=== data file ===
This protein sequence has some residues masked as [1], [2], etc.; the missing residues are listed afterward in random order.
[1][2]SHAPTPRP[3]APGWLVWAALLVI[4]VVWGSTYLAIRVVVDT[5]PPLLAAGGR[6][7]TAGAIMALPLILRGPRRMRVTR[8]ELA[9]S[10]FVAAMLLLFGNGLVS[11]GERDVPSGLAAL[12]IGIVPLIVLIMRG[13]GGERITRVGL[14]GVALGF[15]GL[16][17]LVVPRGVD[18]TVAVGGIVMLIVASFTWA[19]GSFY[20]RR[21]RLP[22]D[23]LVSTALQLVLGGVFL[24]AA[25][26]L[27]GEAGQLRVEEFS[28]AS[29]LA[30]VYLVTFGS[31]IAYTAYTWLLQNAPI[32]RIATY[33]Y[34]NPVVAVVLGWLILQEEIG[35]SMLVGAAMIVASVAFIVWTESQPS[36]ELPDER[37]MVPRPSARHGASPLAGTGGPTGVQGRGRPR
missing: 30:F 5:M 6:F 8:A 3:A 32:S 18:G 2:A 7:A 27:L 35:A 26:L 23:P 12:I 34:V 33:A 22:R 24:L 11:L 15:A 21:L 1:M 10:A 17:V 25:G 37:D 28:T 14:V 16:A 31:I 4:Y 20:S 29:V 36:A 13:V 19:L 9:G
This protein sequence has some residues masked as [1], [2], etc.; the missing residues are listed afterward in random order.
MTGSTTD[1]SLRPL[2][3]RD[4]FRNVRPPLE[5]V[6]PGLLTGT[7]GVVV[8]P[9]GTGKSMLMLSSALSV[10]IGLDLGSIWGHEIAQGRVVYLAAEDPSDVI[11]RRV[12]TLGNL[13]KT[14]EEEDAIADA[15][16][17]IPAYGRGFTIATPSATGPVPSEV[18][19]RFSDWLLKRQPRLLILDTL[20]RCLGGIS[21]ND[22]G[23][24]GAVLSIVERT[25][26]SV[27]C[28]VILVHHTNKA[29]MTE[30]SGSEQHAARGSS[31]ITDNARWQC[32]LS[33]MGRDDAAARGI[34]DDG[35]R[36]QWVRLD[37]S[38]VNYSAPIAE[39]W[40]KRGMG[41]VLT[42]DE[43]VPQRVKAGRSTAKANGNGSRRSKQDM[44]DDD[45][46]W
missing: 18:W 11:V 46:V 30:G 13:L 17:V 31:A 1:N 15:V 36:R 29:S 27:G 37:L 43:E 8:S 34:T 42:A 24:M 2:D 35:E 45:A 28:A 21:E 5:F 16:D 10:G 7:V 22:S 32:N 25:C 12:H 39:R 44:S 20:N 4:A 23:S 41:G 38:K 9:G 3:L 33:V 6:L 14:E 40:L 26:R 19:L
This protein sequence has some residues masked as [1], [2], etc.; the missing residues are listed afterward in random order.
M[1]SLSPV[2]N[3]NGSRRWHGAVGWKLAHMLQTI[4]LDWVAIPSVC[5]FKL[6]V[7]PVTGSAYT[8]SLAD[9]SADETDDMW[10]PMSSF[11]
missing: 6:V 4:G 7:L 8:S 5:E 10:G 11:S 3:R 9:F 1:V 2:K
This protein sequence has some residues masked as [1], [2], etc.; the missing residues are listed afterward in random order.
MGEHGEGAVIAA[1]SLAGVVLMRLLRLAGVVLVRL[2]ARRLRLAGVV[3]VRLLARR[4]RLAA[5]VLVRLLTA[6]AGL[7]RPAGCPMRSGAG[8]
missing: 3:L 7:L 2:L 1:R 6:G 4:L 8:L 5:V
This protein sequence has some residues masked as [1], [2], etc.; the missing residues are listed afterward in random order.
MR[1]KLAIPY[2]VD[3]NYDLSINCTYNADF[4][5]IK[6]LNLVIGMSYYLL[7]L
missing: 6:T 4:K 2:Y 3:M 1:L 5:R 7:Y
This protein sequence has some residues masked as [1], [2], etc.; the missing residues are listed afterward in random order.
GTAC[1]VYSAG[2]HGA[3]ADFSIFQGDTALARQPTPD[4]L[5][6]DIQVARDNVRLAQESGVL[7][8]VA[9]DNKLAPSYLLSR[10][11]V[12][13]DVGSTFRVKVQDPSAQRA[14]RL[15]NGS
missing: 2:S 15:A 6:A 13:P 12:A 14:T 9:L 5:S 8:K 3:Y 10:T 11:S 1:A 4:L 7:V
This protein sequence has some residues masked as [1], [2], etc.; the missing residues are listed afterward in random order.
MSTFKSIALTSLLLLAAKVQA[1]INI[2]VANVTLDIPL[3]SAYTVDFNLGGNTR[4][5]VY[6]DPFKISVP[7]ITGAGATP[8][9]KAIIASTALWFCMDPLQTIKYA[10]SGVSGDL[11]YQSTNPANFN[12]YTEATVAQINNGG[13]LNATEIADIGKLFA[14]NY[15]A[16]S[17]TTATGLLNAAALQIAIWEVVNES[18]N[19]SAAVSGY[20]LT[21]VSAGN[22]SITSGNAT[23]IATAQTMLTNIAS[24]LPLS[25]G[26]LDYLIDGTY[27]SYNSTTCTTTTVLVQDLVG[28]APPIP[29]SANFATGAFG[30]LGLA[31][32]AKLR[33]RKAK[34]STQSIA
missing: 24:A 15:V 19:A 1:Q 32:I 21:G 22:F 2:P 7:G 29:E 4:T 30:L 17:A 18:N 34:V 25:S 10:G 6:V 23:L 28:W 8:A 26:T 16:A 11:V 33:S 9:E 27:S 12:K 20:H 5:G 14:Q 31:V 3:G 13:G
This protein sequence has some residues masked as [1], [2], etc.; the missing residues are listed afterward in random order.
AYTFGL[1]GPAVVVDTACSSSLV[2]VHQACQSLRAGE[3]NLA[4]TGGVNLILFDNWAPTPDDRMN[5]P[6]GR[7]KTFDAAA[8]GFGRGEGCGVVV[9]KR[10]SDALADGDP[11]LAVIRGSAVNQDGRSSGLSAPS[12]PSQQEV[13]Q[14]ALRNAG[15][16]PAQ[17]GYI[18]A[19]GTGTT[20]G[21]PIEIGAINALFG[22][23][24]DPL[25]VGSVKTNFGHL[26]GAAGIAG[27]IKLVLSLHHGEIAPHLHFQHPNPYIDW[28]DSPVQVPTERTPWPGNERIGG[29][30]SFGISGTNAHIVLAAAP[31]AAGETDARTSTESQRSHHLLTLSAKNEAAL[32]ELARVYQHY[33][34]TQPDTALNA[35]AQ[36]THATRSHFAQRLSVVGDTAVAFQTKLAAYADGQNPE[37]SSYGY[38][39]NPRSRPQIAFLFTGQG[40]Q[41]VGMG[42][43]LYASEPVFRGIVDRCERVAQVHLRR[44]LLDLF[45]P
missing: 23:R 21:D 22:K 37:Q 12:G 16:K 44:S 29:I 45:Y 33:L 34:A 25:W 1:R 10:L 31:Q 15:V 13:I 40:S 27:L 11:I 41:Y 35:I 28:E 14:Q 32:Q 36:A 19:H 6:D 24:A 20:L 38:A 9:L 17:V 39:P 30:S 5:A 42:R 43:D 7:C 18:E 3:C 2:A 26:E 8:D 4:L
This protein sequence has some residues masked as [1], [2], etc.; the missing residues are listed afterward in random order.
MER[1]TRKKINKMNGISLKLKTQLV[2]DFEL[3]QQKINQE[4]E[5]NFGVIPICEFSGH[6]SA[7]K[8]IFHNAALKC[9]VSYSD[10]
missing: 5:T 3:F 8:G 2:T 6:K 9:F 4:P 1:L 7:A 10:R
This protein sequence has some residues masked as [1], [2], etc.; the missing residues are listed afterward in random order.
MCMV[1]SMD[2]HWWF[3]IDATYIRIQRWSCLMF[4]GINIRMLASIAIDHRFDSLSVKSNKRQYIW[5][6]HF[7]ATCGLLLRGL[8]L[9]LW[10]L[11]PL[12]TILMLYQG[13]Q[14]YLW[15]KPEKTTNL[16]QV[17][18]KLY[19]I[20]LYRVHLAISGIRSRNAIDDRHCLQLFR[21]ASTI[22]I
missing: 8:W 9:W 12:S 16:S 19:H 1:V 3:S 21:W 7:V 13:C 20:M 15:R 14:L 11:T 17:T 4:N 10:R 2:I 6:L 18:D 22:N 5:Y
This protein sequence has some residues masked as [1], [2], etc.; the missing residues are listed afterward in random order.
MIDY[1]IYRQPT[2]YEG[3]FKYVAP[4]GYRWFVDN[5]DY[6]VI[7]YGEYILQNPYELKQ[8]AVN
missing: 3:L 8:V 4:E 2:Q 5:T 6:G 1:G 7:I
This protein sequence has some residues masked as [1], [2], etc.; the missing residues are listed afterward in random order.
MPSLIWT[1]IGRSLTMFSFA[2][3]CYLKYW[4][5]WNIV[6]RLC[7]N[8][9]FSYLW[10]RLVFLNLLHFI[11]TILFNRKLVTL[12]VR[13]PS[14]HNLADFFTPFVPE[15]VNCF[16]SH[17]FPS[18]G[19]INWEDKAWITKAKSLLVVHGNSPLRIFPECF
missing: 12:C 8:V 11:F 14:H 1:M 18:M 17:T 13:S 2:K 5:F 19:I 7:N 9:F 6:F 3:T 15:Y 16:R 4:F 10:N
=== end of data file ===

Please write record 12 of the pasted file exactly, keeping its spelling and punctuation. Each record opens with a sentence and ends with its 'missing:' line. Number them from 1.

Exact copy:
This protein sequence has some residues masked as [1], [2], etc.; the missing residues are listed afterward in random order.
MPSLIWT[1]IGRSLTMFSFA[2][3]CYLKYW[4][5]WNIV[6]RLC[7]N[8][9]FSYLW[10]RLVFLNLLHFI[11]TILFNRKLVTL[12]VR[13]PS[14]HNLADFFTPFVPE[15]VNCF[16]SH[17]FPS[18]G[19]INWEDKAWITKAKSLLVVHGNSPLRIFPECF
missing: 12:C 8:V 11:F 14:H 1:M 18:M 17:T 13:S 2:K 5:F 19:I 7:N 9:F 6:F 3:T 15:Y 16:R 4:F 10:N